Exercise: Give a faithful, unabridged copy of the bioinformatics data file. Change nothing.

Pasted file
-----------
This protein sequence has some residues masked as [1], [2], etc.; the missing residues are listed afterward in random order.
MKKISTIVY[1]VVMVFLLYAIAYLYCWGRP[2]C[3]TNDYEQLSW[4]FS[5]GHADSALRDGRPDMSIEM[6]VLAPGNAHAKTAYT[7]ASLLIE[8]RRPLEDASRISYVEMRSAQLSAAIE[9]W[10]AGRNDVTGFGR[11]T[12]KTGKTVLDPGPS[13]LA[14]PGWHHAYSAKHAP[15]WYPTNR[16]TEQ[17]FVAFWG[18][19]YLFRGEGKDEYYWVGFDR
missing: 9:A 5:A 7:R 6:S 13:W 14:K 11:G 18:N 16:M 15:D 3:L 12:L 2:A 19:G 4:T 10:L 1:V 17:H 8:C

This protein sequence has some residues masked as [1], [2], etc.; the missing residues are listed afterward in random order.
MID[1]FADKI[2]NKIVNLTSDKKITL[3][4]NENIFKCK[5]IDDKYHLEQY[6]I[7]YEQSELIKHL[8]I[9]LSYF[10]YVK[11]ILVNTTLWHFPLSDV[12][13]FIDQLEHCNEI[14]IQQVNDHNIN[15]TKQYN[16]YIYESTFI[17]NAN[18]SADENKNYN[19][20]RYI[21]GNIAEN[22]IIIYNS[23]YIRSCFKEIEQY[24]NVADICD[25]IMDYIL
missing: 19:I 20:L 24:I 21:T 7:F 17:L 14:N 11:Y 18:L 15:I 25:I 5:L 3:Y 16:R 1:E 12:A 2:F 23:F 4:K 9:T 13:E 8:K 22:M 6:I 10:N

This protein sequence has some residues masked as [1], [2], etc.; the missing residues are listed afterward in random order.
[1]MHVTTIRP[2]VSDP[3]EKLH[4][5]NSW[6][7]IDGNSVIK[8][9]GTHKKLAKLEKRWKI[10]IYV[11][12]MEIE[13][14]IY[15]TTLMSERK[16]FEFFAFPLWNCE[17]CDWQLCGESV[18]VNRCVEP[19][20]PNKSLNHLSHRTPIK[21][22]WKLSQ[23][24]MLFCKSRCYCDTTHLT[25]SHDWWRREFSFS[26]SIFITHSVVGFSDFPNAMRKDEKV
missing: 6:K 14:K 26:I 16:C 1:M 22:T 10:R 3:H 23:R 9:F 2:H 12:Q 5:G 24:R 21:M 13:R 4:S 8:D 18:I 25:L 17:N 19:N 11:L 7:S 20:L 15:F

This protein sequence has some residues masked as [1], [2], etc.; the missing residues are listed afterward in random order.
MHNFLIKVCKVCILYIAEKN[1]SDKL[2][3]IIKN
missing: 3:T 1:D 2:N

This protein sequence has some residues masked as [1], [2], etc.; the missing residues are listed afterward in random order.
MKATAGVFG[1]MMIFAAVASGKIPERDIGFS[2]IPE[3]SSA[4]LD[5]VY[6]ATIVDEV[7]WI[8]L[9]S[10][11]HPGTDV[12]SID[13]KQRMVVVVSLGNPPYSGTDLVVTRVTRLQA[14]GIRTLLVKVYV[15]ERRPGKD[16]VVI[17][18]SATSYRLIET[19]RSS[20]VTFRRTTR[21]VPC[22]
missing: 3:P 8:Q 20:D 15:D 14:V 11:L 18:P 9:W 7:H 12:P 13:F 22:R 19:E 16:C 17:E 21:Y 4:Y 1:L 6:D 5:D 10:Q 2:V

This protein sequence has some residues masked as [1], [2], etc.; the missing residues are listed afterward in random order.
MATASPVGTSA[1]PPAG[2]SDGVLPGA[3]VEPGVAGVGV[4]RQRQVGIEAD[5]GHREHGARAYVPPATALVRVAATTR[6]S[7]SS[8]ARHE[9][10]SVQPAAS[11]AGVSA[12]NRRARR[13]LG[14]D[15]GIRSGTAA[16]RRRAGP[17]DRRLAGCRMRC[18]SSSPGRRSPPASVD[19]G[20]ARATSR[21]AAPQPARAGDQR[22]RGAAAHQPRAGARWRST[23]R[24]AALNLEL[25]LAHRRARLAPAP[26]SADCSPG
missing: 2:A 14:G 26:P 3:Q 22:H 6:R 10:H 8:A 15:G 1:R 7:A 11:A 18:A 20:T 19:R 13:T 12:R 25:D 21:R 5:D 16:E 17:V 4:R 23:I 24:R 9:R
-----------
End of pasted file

This protein sequence has some residues masked as [1], [2], etc.; the missing residues are listed afterward in random order.
MKKISTIVY[1]VVMVFLLYAIAYLYCWGRP[2]C[3]TNDYEQLSW[4]FS[5]GHADSALRDGRPDMSIEM[6]VLAPGNAHAKTAYT[7]ASLLIE[8]RRPLEDASRISYVEMRSAQLSAAIE[9]W[10]AGRNDVTGFGR[11]T[12]KTGKTVLDPGPS[13]LA[14]PGWHHAYSAKHAP[15]WYPTNR[16]TEQ[17]FVAFWG[18][19]YLFRGEGKDEYYWVGFDR
missing: 9:A 5:A 7:R 6:S 13:W 14:K 11:G 18:N 16:M 15:D 3:L 12:L 2:A 19:G 4:T 10:L 1:V 17:H 8:C

This protein sequence has some residues masked as [1], [2], etc.; the missing residues are listed afterward in random order.
MID[1]FADKI[2]NKIVNLTSDKKITL[3][4]NENIFKCK[5]IDDKYHLEQY[6]I[7]YEQSELIKHL[8]I[9]LSYF[10]YVK[11]ILVNTTLWHFPLSDV[12][13]FIDQLEHCNEI[14]IQQVNDHNIN[15]TKQYN[16]YIYESTFI[17]NAN[18]SADENKNYN[19][20]RYI[21]GNIAEN[22]IIIYNS[23]YIRSCFKEIEQY[24]NVADICD[25]IMDYIL
missing: 19:I 20:L 24:I 21:T 7:F 17:L 14:N 11:Y 18:L 15:I 25:I 5:L 3:Y 16:R 1:E 12:A 2:F 23:F 4:K 9:T 13:E 8:K 22:M 6:I 10:N

This protein sequence has some residues masked as [1], [2], etc.; the missing residues are listed afterward in random order.
[1]MHVTTIRP[2]VSDP[3]EKLH[4][5]NSW[6][7]IDGNSVIK[8][9]GTHKKLAKLEKRWKI[10]IYV[11][12]MEIE[13][14]IY[15]TTLMSERK[16]FEFFAFPLWNCE[17]CDWQLCGESV[18]VNRCVEP[19][20]PNKSLNHLSHRTPIK[21][22]WKLSQ[23][24]MLFCKSRCYCDTTHLT[25]SHDWWRREFSFS[26]SIFITHSVVGFSDFPNAMRKDEKV
missing: 6:K 14:K 26:I 16:C 1:M 22:T 10:R 3:H 23:R 9:F 2:H 12:Q 5:G 24:R 21:M 13:R 4:S 8:D 18:I 25:L 17:N 19:N 11:L 7:S 20:L 15:F

This protein sequence has some residues masked as [1], [2], etc.; the missing residues are listed afterward in random order.
MHNFLIKVCKVCILYIAEKN[1]SDKL[2][3]IIKN
missing: 3:T 1:D 2:N

This protein sequence has some residues masked as [1], [2], etc.; the missing residues are listed afterward in random order.
MKATAGVFG[1]MMIFAAVASGKIPERDIGFS[2]IPE[3]SSA[4]LD[5]VY[6]ATIVDEV[7]WI[8]L[9]S[10][11]HPGTDV[12]SID[13]KQRMVVVVSLGNPPYSGTDLVVTRVTRLQA[14]GIRTLLVKVYV[15]ERRPGKD[16]VVI[17][18]SATSYRLIET[19]RSS[20]VTFRRTTR[21]VPC[22]
missing: 3:P 8:Q 20:D 15:D 14:V 11:L 18:P 9:W 7:H 12:P 13:F 22:R 19:E 16:C 17:E 21:Y 4:Y 1:L 6:D 5:D 10:Q 2:V

This protein sequence has some residues masked as [1], [2], etc.; the missing residues are listed afterward in random order.
MATASPVGTSA[1]PPAG[2]SDGVLPGA[3]VEPGVAGVGV[4]RQRQVGIEAD[5]GHREHGARAYVPPATALVRVAATTR[6]S[7]SS[8]ARHE[9][10]SVQPAAS[11]AGVSA[12]NRRARR[13]LG[14]D[15]GIRSGTAA[16]RRRAGP[17]DRRLAGCRMRC[18]SSSPGRRSPPASVD[19]G[20]ARATSR[21]AAPQPARAGDQR[22]RGAAAHQPRAGARWRST[23]R[24]AALNLEL[25]LAHRRARLAPAP[26]SADCSPG
missing: 2:A 14:G 26:P 3:Q 22:H 6:R 10:H 8:A 15:G 1:R 7:A 11:A 18:A 20:T 19:R 13:T 12:R 25:D 21:R 5:D 16:E 17:V 4:R 23:I 24:R 9:R